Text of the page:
Monday, May 26, 2008

I Felt Alive...

I finally went through with jamming with Jazz Volunteers last night. And I must say it was a very humbling experience.

When I first got there lugging my two congas and some percs toys in a backpack, I went over to the band's table to greet the band. Mar looked at me blankly not knowing who I was. So I suppose he forgot who I am for the nth time. Wowee, on the other hand, remembered me and asked me if it was okay if I jam with them during their 2nd set. Of course, I was okay with that. It was a pleasure to even get invited to jam with them. Wowee lifted his hand pointing to the stage, and encouraged me to set up my gear already even though they haven't played their 1st set yet.

So I walked over to the stage and set-up rather quickly. Set-up time for me was shorter than usual because I didn't bring my whole rig that has chimes, cowbells, jam blocks, on it; just a pair of congas and some toys. I told the sound techs to set up the mic for my congas after the 1st set instead. So as to not bother the band so much until I came up to jam.

the 1st set of Jazz Volunteers was awesome as always. I noticed that Mar was exceptionally on his game that night compared to last week, which just further heightened my nervousness. There were also more people piling in the venue compared to last week. So the set-up and surroundings so far was a little more nerve-racking than I originally thought it would be.

A good friend of mine from Flipnation, Mina, was nice enough to meet up at 19East and act as moral support. Mina's friend Jess was there also. So if everything did go wrong when I jam with the band, at least I know that 2 people in the crowd won't be throwing rotten tomatoes at me. The pictures in this post were taken by Mina.

Time seems to slow to a crawl when you're nervously waiting, because the 1st set and the break in between the 1st and 2nd set seemed like an eternity. I was drinking beer at a pace faster than usual. The sound techs began to set-up the mic of my congas. I was surprised that they placed a mic for each one of my conga drums. Given how nice all the gear is and the fact the the sound techs really knew what they were doing, I was already sure that every nuance and mistake I make on stage will be heard by everyone.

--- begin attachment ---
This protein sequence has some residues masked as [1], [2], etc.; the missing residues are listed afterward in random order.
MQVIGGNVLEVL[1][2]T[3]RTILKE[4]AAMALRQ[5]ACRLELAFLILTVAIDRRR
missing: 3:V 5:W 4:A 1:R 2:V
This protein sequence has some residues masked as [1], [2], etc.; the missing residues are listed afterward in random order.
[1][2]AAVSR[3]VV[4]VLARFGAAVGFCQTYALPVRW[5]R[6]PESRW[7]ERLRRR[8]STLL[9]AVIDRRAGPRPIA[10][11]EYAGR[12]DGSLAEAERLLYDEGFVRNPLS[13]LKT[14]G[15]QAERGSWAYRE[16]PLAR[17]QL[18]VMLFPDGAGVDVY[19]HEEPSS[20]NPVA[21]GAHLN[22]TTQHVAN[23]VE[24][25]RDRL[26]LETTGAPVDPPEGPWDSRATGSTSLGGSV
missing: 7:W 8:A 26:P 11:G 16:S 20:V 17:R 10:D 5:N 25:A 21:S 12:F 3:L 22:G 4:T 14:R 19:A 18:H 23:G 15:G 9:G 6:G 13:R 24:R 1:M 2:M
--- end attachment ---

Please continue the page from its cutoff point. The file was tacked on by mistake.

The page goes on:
When the band finally started their 2nd set, my heart was already racing. After playing a few of their originals, Wowee called up all the guest jammers to the stage.

To my surprise, one of the people called on stage aside from me was Pido. Although I don't particularly like the acoustic pop route he has taken, he certainly is a good musician. Surprisingly, his skill really shown through when I noticed that he was soloing in a jazz scale. I was rather impressed actually. It just goes to show that most pop musicians do have skill, it just isn't so evident in the music they play at times.

I jammed a total of 3 songs with the band. The 1st song we played was a nightmare. I really felt the delta between my own skill and their skill, as I lost time often during my solo. I could feel the drummer adjusting to me as I was getting off time, which was thoroughly embarrasing.

The 2nd song was the only song I actually was familiar with; Eric Clapton's "Change the World". I was more comfortable with this song. But they played a jazzed out version of it which threw me off a little.

When the 3rd song came around, it was a fast samba beat song. I was a little relieved because the speed of the song was more of my comfort zone than the previous two songs. The tumbao rhythm I learnt last year definitely came in handy with this song. I was obviously unfamiliar with the song because there was a part where the drummer and I have to exchange solo licks back and forth. And the rest of the band came in at the same time between solos between myself and the drummer. The saxophonist, Mike Guevarra, kept nodding at me whenever it was my turn to do a lick. So I almost always came in a little late with my lick. But at least, I think I did fairly well with that song.

My iPod was actually recording the audio the entire time. And as I reviewed how my playing went this morning, I felt that overall I did fine but didn't do great. I can really tell how dependent I was with my band's drummer, Balot, to give me queues to key parts of songs. With jazz music, the drummer doesn't keep time at all. The entire band really just has to know the timing on their own.

Wowee and Rommel (the bassist), thanked me for jamming, and told me I was more than welcome to come back again to jam with them. I probably won't be back to jam with them anytime soon. I'll go practice, take lessons, and try to get a whole lot better first before I try jamming with them again.

Although, last night was a definitely an experience to remember. It also humbled me, and made me appreciate what I have in SunDownMuse a whole lot more. I'm comfortable with SunDownMuse music, and when I solo on those songs, I know I'm in the zone. So now I get what Briggs was trying to tell me before. That as you play with other people, you end up going back to SunDownMuse and appreciate the music and its members even more. She's definitely right.

Well, at the very least, I can decisively say that I've jammed with some of the best jazz musicians in the country. Albeit, jammed at a subpar level. Nevertheless, I had a good time. All the nervousness prior to jamming, and the post-jamming insecurity are really signs that I am human. And that I am capable of emotions of excitement sprinkled with needless paranoia of precariousness. I felt alive.


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